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Nice essay. I read it a few days ago. These are the reasons why the "Washington Establishment" and the liberal media don't like him. He doesn't do their dance.
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Old 12-07-04, 10:30 AM
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I read this too and Barnes is spot-on with his talking points.

Last edited by Geofferson; 12-07-04 at 10:40 AM.
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Old 12-07-04, 10:43 AM
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Bush's calculation is that spending more time with the press would be time poorly spent.
AMEN!
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Old 12-07-04, 10:51 AM
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I guess the press would be better suited tossing up softballs to Bush like a Larry King interview. I'm sure you'd get a lot of information from that.
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Old 12-07-04, 11:11 AM
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Originally Posted by VinVega
I guess the press would be better suited tossing up softballs to Bush like a Larry King interview. I'm sure you'd get a lot of information from that.
I think the perception by the Republicans is the the press tosses up softballs to the Democrats, and plays 'hardball' with the Republicans. They should play 'hardball' across the board.
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Old 12-07-04, 11:25 AM
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Another key point I'd add is popularity. Not that Bush isn't popular, but that popularity is not what drives his convictions and thus, his policies. I believe the President touched on this during the second debate.
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Old 12-07-04, 11:48 AM
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* PRESS-BASHER. Bush has not made peace with the press, far from it. He views most reporters as political opponents eager to pepper him with gotcha questions. In Colombia last month, he appeared before reporters with President Alvaro Uribe. Bush didn't like the first question about a scuffle two days earlier involving the Secret Service. "This is a question?" he said, and gave a curt answer. Uribe said, "Do you want to get in one more [question]?" Bush said, "That's plenty. No. Thank you," ending the press conference prematurely.
Yeah, because god forbid the President of the United States be expected to answer questions from the press every once in a while without acting like a petulant child.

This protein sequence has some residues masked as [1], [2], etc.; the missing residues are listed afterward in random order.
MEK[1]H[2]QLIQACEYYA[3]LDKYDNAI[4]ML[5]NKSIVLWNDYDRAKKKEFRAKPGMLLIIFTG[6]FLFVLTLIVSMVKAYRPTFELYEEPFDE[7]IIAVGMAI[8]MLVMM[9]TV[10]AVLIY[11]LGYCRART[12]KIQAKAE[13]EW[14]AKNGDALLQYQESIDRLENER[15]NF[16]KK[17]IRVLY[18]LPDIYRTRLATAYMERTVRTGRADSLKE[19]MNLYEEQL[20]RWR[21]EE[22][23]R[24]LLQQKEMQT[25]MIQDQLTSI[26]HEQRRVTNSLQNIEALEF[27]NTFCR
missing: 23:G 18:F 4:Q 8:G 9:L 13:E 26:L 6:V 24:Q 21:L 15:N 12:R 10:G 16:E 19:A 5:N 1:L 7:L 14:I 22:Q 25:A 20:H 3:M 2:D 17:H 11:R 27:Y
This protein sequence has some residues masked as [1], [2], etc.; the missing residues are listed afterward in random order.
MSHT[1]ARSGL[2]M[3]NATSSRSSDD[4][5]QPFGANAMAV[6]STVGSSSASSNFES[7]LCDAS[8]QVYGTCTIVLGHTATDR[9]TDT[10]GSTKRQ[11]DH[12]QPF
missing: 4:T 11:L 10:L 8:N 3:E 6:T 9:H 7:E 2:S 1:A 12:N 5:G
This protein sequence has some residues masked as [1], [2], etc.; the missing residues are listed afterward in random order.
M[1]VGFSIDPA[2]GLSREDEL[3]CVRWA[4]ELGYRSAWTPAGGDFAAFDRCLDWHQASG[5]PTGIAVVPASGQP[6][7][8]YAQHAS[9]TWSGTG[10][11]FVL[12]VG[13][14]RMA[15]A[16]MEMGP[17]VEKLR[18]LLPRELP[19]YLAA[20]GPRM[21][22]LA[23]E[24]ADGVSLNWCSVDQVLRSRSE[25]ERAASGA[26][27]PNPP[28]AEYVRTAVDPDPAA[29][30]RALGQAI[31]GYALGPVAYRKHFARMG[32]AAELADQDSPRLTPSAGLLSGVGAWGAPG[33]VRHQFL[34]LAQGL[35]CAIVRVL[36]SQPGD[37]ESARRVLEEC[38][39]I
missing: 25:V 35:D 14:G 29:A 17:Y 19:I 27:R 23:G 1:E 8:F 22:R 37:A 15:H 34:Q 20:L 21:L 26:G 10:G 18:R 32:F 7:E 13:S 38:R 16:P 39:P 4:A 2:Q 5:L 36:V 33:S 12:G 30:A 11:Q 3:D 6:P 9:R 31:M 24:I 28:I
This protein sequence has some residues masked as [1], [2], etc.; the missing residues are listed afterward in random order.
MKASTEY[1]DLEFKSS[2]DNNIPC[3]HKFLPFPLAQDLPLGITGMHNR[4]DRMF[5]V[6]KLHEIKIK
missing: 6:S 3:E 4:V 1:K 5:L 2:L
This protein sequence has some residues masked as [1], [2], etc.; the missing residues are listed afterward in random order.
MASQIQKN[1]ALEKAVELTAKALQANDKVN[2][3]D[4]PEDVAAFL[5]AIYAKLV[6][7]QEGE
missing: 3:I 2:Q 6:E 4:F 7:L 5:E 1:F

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Old 12-07-04, 11:55 AM
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"Tunnel Visionary" would be more appropriate.
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Old 12-07-04, 12:11 PM
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I'd say I agree with most all of this...except the part about religion.

There's a crapload of former presidents in our past that based their entire lives on religious beliefs, despite the forces in our country that try to whitewash that fact.
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Old 12-07-04, 01:05 PM
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Originally Posted by DarkestPhoenix
I'd say I agree with most all of this...except the part about religion.There's a crapload of former presidents in our past that based their entire lives on religious beliefs, despite the forces in our country that try to whitewash that fact.
What "forces" are trying to "whitewash" the fact that most presidents have been religious? Even John Kerry spent a nontrivial amount of time discussing his Catholic background.

The article didn't assert that GW is the first religious president, but rather: "Bush is the first president who's a product of the modern evangelical movement, which means his Christian faith is personal, intense, and all-encompassing," and that's an accurate and fair statement. It will be very interesting to see how this all plays out.

Around the time of the election, a lot of conservatives characterized GW's more extreme positions as election-year posturing. I thought those statements were short-sighted, in light of GW's characteristic rashness. And, as the article posits, I think those conservatives may be pretty surprised over the next four years. Statements like "I earned a lot of political capital, and now I intend to use it" are rather ominous.

- David Stein
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Old 12-07-04, 01:34 PM
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Statements like "I earned a lot of political capital, and now I intend to use it" are rather ominous.
They should be ominous for liberals. This election hopefully has driven a stake in the heart of the '60's liberal movement.
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Old 12-07-04, 01:35 PM
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Originally Posted by bhk
They should be ominous for liberals. This election hopefully has driven a stake in the heart of the '60's liberal movement.

I was gonna say that but I was skeered...
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Old 12-07-04, 01:46 PM
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Originally Posted by mosquitobite
I was gonna say that but I was skeered...
Yeah, screw this "diversity" thing, and having a range of opinions. We'll be so much happier when we're a nation of identical thinkers, under one president and one God.

- David Stein
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Old 12-07-04, 01:57 PM
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It's not diversity I want to screw.

I want to screw liberalism

Wait, is that an oxymoron
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Old 12-07-04, 01:58 PM
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Yeah, screw this "diversity" thing, and having a range of opinions. We'll be so much happier when we're a nation of identical thinkers, under one president and one God.

- David Stein


I hadn't realized that Bush was using the Jedi Mind Trick on the american people. Get your tinfoil hats out.